Brief post from Heather's "Marketing and Finance at Microsoft" blog about the value of altruism ("the more you give, the more you get"). This struck a chord, as it echoes a debate I've had with colleagues over the years - what role does altruism play in doing corp dev work? My view is that altruism can be a powerful factor in both business and career success.
By "altruism" in this sense I mean doing things that you technically don't have to that benefit others. While I don't think there's any debate about the value of doing this internally in your company (you should absolutely help out your colleagues), the controversy arises over being altruistic with your trading partners - who are often your competitors. At AT&T Wireless, I dealt with other wireless carriers, large and small. At Clearwire, the cast of trading partners is even larger. At a certain level of abstraction, these trading partners are all competitors, and the instinct can be to do nothing that advantages one's competitors.
I think this attitude is tremendously short-sighted. While you are obviously not going to transfer material shareholder value to your competitors, there are opportunities every day to do things for your trading partners that cost your company little or nothing. For example, in wireless there are always requests to coordinate frequencies at the edges of licenses, do minor frequency swaps, or even just expedite a request for information. While these "favors" may theoretically benefit your competitor, they are firmly in the margins - things that make life easier for your counterparts on the other side; little wins they can establish internally. It's a quid without the pro quo, but it pays off in a major way over time as you establish relationships with your trading partners.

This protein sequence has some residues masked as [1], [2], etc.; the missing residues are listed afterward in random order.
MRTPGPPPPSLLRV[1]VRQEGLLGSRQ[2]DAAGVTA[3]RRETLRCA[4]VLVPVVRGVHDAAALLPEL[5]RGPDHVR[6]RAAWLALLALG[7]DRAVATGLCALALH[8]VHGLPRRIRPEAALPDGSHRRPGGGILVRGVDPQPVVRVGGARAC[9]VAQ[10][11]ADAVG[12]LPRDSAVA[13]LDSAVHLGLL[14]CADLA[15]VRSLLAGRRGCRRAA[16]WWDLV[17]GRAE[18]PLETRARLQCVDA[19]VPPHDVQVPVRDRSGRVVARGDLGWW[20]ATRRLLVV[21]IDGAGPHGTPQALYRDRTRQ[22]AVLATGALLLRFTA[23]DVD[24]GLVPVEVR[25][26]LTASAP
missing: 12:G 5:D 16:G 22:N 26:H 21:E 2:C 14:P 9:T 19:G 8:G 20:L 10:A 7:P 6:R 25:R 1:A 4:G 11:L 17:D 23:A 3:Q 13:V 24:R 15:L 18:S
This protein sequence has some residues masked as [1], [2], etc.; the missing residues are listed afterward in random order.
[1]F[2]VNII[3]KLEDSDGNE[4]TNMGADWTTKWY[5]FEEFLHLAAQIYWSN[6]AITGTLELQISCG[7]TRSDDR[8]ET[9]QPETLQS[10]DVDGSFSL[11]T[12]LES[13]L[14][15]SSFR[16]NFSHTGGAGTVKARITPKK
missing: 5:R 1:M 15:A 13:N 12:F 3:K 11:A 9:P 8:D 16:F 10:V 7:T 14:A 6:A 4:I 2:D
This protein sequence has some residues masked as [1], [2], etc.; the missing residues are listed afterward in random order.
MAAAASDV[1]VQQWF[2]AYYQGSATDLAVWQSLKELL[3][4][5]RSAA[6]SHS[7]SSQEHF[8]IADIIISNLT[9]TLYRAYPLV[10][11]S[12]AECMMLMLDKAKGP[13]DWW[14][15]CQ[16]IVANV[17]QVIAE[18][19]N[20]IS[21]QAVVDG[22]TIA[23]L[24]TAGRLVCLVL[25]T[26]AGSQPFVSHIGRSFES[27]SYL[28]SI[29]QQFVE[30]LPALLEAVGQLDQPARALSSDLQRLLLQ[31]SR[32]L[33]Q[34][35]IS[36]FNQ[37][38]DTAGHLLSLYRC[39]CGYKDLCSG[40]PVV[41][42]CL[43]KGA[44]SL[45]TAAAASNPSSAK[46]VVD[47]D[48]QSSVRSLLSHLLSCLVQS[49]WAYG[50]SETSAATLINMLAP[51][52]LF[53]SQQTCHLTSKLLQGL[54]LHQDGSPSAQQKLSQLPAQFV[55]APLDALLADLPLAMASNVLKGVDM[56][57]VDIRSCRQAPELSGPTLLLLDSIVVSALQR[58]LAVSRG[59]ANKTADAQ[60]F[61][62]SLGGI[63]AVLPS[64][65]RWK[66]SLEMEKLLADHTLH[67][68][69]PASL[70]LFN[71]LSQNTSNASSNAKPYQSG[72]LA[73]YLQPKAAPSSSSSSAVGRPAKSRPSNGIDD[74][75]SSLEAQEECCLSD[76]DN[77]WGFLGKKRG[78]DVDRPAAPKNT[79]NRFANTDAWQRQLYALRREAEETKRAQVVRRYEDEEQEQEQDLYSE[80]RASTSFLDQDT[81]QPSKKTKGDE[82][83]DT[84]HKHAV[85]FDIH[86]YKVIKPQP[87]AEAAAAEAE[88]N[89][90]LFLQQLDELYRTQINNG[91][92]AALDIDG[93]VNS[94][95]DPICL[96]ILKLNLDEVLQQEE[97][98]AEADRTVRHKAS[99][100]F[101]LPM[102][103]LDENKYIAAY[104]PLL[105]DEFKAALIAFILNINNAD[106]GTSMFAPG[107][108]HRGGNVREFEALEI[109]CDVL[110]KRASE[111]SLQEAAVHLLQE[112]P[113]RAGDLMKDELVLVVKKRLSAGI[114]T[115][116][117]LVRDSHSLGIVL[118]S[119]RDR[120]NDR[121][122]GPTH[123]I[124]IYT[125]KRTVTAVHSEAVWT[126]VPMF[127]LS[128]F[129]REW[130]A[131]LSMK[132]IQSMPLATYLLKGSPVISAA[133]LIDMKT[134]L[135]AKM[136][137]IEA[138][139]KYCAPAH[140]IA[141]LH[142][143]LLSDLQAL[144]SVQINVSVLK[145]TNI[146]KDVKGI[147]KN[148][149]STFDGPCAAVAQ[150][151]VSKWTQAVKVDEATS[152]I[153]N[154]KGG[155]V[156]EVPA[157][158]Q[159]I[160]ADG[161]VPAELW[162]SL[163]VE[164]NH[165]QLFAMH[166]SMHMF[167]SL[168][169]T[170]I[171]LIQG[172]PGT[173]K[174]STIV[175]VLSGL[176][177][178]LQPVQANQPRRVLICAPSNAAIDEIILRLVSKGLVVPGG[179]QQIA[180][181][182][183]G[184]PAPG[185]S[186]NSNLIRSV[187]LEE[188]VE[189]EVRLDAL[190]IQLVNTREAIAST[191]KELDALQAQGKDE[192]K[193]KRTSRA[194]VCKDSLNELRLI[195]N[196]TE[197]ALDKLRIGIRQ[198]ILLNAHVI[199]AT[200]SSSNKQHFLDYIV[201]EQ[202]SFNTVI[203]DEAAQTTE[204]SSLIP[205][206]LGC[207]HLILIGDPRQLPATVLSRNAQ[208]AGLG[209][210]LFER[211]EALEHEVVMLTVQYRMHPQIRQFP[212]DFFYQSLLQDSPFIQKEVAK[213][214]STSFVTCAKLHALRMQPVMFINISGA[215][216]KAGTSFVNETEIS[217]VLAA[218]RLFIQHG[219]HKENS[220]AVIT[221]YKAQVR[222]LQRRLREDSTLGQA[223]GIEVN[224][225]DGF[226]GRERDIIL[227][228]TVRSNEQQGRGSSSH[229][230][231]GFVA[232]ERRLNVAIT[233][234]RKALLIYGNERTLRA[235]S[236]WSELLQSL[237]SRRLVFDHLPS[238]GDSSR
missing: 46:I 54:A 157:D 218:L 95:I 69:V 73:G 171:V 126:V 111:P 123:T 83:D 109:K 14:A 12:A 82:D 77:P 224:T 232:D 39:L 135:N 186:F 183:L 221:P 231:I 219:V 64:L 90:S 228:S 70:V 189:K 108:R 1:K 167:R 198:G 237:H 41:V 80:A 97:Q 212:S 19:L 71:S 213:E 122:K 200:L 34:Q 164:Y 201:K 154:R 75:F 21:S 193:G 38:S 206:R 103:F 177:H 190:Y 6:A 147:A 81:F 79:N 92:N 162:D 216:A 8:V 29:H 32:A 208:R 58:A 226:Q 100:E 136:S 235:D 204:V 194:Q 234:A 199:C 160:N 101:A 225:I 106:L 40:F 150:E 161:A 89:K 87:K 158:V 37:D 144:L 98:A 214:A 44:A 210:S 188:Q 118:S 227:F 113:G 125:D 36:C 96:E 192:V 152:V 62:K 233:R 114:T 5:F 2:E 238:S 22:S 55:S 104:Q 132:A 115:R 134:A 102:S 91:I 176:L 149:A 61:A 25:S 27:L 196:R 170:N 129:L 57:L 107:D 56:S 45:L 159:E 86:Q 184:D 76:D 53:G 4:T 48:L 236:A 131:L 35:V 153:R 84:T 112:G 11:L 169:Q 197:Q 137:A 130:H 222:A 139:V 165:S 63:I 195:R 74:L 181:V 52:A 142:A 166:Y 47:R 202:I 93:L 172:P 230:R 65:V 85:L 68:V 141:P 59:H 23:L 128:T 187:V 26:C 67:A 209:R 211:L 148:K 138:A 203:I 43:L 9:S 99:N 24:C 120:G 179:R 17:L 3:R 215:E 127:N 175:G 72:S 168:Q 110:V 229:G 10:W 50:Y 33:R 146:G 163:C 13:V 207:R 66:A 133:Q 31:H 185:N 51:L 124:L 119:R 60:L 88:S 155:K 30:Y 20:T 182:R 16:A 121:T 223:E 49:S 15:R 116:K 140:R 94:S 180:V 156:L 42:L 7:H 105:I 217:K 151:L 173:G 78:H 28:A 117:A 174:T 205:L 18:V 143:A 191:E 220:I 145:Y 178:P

Besides establishing trust and greatly increasing the chances that you will be graced with return altruism when you need it, you get something that can prove even more valuable: A reputation as someone who is practical-minded and can reliably get things done. That can easily be the deciding factor in getting huge deals done down the road. Case in point: Several years ago I did a large deal to acquire cellular operations. Another large carrier was also bidding for these assets. I learned after the fact that the seller had gone with our offer - despite it having a value 5-10% lower than the other carrier - because of our good relations.
Why should good relations matter? We're in a cold-blooded business; shouldn't it just be about the money? Well, in a way it is. If you have good relations with your trading partners and a reputation for reliability, your proposals will be valued more highly than those of your competitors because of the perceived greater likelihood that the deal will actually get done. A lot can happen between initial proposal and closing a deal. If you are perceived as difficult, slow or unreliable, your offers will be discounted accordingly. Altruism (along with being cordial and keeping your word) is a great way to make yourself - and your company - someone your trading partners look forward to dealing with.